Trinity Child Development Center is a private daycare center through Trinity United Methodist Church, but follows state regulations for child care centers.

Williamson said that in 2018, the state bumped up its regulations and the center had been working hard to implement and keep up with all the changes.

She said the governor relaxing regulations is the opposite of what those increased regulations enacted and sends the wrong message to parents.

“You’ve got parents hearing, ‘oh, well daycares are going to stay open and kids off the streets can come in.’ But what that also means is that employees that would normally have 14 hours of pre-service training and a background check don’t have to have anything.

“I kind of feel like we’re at the point of, do we listen to the CDC and the president urging us to keep groups of 10 or more, you know, disbanded? Or do we go with what the governor is saying when he’s saying, ‘oh this is relaxed, you know, support your community, open your doors.’ It just puts us in a very difficult position,” Williamson said.

According to the letter sent to childcare centers, TDHS is relaxing some of the background check regulations so centers can keep to the appropriate ratios.

Scott Griswold, treasurer for Little Oaks Academy, said that he applauds the governor’s decision to relax some of the regulations so that daycares can have more help.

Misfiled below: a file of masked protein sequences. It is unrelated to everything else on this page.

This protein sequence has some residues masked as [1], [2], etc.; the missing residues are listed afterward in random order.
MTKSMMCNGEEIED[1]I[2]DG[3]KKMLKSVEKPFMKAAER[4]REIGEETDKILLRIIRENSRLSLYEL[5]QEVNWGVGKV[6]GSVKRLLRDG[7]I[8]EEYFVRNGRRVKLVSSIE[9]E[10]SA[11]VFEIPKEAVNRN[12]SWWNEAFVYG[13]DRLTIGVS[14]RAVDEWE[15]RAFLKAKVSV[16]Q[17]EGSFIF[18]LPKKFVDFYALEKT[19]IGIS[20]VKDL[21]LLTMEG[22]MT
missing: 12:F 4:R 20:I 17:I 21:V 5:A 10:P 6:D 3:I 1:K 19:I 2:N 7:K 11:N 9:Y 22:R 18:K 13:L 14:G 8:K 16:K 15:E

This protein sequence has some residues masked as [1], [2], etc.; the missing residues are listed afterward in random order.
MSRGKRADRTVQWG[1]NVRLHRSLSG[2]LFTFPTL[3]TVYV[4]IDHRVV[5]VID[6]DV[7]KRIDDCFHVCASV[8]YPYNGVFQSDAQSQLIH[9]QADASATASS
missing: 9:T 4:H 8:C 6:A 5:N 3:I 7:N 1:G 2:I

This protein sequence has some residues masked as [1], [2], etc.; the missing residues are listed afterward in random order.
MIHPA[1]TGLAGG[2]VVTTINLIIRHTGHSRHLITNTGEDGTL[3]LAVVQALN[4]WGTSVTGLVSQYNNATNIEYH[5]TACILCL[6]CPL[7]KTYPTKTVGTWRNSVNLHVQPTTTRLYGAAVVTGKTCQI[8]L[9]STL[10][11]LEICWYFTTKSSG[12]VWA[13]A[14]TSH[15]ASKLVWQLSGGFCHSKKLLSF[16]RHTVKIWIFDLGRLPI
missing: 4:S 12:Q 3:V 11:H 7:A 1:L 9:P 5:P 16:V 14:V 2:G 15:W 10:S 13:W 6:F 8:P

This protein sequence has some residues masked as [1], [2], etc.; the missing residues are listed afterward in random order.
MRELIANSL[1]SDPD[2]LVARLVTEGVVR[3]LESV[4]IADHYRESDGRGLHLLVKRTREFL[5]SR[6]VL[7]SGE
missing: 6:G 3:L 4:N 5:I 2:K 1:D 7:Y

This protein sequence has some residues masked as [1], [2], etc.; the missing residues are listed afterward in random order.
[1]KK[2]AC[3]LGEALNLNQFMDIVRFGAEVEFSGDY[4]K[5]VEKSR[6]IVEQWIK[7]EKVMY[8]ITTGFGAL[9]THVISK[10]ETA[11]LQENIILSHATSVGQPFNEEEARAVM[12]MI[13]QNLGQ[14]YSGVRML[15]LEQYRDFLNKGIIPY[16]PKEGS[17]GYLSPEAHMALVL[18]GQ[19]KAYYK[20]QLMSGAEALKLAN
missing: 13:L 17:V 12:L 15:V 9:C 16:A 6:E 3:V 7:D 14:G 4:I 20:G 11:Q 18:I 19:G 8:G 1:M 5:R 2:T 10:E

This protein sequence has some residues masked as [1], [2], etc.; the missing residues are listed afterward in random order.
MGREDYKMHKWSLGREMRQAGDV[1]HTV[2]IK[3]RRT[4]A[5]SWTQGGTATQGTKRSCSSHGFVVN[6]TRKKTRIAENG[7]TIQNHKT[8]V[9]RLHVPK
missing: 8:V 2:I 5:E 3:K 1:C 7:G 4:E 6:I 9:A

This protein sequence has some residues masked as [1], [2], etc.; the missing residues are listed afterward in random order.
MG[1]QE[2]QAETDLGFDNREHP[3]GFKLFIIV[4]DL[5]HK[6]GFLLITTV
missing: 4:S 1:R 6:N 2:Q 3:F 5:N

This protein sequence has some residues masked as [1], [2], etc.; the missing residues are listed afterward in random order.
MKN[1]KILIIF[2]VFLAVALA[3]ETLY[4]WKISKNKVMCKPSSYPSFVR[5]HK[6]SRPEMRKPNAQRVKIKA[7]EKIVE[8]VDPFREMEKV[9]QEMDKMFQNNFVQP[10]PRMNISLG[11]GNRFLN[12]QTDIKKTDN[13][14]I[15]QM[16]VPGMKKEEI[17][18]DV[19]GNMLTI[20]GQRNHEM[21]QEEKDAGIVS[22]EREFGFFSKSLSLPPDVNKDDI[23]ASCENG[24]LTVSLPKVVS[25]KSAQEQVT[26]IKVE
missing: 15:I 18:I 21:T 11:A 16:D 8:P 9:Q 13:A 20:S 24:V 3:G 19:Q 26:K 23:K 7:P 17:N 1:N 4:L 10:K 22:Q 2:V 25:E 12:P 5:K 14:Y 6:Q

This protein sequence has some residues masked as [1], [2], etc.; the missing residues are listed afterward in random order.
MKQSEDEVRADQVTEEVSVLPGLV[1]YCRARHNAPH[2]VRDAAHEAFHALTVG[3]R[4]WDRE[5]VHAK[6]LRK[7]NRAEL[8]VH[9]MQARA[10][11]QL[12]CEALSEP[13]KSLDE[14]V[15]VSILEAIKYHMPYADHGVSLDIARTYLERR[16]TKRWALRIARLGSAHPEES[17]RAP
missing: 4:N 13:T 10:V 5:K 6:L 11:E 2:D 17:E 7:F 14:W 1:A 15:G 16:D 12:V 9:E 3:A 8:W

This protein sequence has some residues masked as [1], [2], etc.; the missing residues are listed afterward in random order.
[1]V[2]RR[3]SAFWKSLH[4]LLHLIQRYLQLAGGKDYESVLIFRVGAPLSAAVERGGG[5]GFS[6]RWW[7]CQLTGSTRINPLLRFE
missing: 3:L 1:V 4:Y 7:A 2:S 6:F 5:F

He said that the best choice would be choosing volunteers who have already had background checks due to their normal jobs, such as a school teacher.

Griswold said that Little Oaks planned to remain open until there is an executive order to close or if a child or employee tests positive for COVID-19.

He said that they are staying true to why the non-profit was founded: Making sure parents who have to work, such as first responders and nurses, have good child care.

Griswold said that Little Oaks also always’ practices clean hygiene with hand washing and has hand sanitizer dispensers all around the facility.

Teachers are cleaning the classrooms as often as they can, on top of their normal cleaning schedule.

Little Oaks leaders have created a three-phrase response plan for the coronavirus.

They are in the first phase now, which includes normal operating hours but an extra emphasis on hand washing and offering a financial incentive to parents who might be struggling during the economic changes due to COVID-19.

He said that phase two would be changing operation hours to staggering care. One group of kids go to the center certain days a week, and the other group of kids go the opposite days.

Griswold said they will try their hardest not to let go any staff if operation hours change.

He said that phrase three would be temporary closure, but they would ask parents to still pay tuition so employees can continue to be paid.

Griswold said it’s important they keep all the teachers that they can.

Both Trinity and Little Oaks don’t plan to accept any new students during the COVID-19 outbreak.